“The Great Gatsby”‘s story fails in the face of its visual splendor

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“The Great Gatsby”‘s story fails in the face of its visual splendor

Sean Drabik

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Perhaps what shocks me most about my thoughts on Baz Luhrmann’s adaptation of the F.Scott Fitzgerald classic is not that I don’t like it (spoiler alert: I don’t like it), but the exact reason that I don’t like it. Luhrmann’s work is infamously style over substance, and I had believed the main detriment to this film would be that every scene would be so “ham fisted and over the top” that it would be near impossible to take seriously. But somehow, that was not the case. The biggest detriment to The Great Gatsby is the fact that throughout the film I found myself so bored with the moments that the audience was supposed to take seriously that the “ham fisted and over the top” moments seemed like heavenly relief.

 

The Great Gatsby is the story of Nick Carraway, played by Toby MacGuire, as he remembers his time in New York city,  and his rememberance of the eccentric millionaire Jay Gatsby, played by Leonardo DiCaprio. Most of the film follows Gatsby’s attempts to win back his lost love, Daisy, played by Carey Mulligan.  The film follows the story originally put in the novel fairly well, but takes a rather drastic deviation in the presentation of the story, Nick’s memories of the event being reminisced in a psychiatric ward, and taking many cuts to the ward in order to make the film seem like it is still telling Nick’s story. This makes the structure of Gatsby far too awkward, and distracts the viewer from the far more interesting and important story of Gatsby.

 

However, the biggest detriment to the story comes from the characters involved. Why does a story that works so well in the novel fall flat on its face in this film? Well, what happens is that Luhrmann never takes time to get the viewer engaged in these characters who we are trying to experience the story through. Very little personality is sent by from Gatsby and Nick and most of the other lead characters, and those that get a definite personality are rather minor in comparison to the leads. Without reason to care about the characters, the almost entirely dialogue based plot is near impossible to be interested by, and the story fails to engage the audience on nearly any scale.

 

Actors seem to be giving fathoms of effort throughout the picture, but with such weak material being handed to them by the director, none of them are truly able to shine. Though Leonardo DiCaprio is entertaining as Gatsby, all that entertainment comes from  a very campy and silly point of view, as watching DiCaprio speak with the accent of a 1920’s New Yorker is funny on levels that I doubt anyone involved with the film ever began to conceive. Toby MacGuire suffers the most from the lack of characterization: Nick is already a rather bland character in Fitzgerald’s novel, but here he feels next to worthless, and his interceding Psyche Ward do nothing but paint him as an extremely pathetic and unlikeable wuss. None of the supporting actors do anything particularly memorable, but I cannot put them at fault for that, as the director gave them nothing particularly memorable to do.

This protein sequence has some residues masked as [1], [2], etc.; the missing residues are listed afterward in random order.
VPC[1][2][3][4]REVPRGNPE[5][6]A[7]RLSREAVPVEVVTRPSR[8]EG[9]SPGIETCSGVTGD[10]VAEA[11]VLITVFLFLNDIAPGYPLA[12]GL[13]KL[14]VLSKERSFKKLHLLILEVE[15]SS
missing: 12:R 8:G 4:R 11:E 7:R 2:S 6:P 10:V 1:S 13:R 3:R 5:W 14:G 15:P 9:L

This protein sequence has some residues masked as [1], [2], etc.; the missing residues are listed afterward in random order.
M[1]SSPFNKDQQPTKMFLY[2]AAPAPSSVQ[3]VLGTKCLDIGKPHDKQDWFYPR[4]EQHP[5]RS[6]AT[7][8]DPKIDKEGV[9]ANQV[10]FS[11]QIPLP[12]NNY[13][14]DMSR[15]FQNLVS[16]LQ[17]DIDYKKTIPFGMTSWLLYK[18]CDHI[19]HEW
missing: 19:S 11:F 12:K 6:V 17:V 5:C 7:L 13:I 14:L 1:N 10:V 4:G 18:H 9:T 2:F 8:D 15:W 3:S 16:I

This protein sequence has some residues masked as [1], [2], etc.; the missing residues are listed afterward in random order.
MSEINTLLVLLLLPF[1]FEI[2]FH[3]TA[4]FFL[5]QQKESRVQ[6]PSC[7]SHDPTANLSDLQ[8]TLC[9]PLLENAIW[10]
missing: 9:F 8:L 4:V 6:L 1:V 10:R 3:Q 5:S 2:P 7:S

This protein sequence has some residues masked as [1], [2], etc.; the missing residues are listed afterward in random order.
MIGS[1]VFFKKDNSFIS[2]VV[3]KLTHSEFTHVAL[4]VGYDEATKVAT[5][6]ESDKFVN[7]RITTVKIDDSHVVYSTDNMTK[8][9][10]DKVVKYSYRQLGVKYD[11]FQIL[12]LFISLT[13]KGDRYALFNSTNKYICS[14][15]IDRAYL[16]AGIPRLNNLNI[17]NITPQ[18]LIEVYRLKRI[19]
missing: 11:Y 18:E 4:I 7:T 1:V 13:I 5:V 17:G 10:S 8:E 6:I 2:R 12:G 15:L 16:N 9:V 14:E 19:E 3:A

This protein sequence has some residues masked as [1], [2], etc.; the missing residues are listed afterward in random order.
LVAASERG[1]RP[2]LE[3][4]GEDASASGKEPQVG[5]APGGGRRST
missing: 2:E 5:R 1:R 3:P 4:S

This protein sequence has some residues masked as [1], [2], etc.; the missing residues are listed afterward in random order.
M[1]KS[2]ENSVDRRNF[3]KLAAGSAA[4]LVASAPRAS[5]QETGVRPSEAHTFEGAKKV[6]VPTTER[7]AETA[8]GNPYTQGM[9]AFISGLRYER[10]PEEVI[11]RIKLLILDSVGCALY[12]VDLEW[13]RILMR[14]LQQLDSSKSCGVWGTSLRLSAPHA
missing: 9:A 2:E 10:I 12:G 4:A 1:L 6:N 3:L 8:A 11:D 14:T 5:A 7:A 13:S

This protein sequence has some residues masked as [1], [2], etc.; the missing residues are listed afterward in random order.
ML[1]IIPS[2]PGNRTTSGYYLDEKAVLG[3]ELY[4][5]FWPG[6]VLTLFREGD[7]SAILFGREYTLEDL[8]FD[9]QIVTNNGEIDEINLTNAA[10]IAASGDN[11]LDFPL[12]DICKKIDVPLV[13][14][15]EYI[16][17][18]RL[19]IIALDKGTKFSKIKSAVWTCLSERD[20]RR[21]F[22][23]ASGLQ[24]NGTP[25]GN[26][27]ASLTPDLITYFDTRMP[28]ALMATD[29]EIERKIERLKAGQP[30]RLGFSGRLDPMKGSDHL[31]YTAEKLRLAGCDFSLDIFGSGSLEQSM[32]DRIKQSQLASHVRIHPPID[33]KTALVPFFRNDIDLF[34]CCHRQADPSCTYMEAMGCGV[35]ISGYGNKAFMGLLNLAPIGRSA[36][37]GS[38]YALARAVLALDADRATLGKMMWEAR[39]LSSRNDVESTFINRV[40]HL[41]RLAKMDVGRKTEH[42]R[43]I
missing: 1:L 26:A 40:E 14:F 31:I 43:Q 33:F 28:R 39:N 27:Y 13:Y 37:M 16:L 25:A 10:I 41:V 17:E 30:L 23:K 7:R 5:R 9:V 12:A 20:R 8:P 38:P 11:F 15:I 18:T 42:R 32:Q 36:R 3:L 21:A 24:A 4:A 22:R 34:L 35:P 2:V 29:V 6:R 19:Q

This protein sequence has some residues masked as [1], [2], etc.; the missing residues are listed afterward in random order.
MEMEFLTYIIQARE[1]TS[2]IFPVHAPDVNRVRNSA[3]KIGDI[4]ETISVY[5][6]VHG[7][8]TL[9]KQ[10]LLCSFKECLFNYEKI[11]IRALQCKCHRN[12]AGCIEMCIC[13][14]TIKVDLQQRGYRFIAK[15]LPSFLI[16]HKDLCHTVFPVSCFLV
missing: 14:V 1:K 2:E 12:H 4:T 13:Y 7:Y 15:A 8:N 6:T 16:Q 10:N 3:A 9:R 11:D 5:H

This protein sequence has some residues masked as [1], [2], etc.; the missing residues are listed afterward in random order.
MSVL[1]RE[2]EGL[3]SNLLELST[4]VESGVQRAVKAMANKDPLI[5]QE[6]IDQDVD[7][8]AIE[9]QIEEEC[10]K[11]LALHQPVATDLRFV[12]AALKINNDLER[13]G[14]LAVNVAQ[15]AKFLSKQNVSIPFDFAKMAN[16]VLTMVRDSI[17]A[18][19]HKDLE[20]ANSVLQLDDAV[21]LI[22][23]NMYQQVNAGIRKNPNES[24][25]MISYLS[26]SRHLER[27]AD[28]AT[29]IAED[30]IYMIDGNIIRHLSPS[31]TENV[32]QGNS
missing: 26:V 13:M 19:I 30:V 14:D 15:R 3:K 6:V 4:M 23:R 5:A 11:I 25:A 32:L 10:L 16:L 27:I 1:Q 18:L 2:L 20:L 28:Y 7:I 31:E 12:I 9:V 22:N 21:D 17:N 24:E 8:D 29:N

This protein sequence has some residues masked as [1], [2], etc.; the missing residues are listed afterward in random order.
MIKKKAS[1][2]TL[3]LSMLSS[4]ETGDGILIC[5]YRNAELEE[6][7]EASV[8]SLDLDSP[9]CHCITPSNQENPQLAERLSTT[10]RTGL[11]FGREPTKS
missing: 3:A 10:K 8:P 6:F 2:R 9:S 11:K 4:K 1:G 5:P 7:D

In terms of simple aesthetics, this film becomes a mixed bag. Visually, the movie is lavish and breathtaking. The visuals come with a bit of tounge in cheek over the top tone that gives them a strong personality (one that its characters seem to lack) and make the movie seem daring and adventurous without actually being either of those. This especially shines in the party scenes, where so many things are occurring at once that it’s rather hard not to get swept up in them. However, that leads us to one of the weaker aspects of the film, that being the music. Why does it seem like who finds it properly jarring that rap music is playing in the background of a movie that’s story takes place in the 1920’s? I’m sorry, but it seems to be rather odd that in the attempts to capture the spirit of a party in the roaring 20’s, we get what may be one of the biggest and most insulting sell outs of a classic book since Mike Myers was thrown in a Dr. Suess movie. Yes, I get it, it’s trying to set the party tone, but are you seriously trying to tell me that a good jazz soundtrack can’t do that? It seems right that a movie that takes place in the 1920’s should be playing what music was popular in the 1920s, not music from a genre that didn’t even exist for 60 years after the original publication of the story this film is based off of. It comes off as silly and extremely out of place.

 

I’d be lying if I said that I didn’t enjoy watching The Great Gatsby. It’s was just far too silly not to find somewhat enjoyable. However, the over the top moments appeal are matched the utter dullness of the dramatic scenes, so I cannot say that the entire film is a riot of humor, only set fractions. I suppose those with the ability to turn their brain off at the movies will be able to thoroughly enjoy, but otherwise,  I cannot recommend The Great Gatsby. It is film that will likely be forgotten quickly, and will not break any records or win any rewards. In other words: Meh.

 

Final Rank: D+

 

+Over the top moments are enjoyable, visually intoxicating

 

-Weak characterization, strange structure, that inexplicable soundtrack

(Mrs. Curcio- Feel free to make any edits neccesary)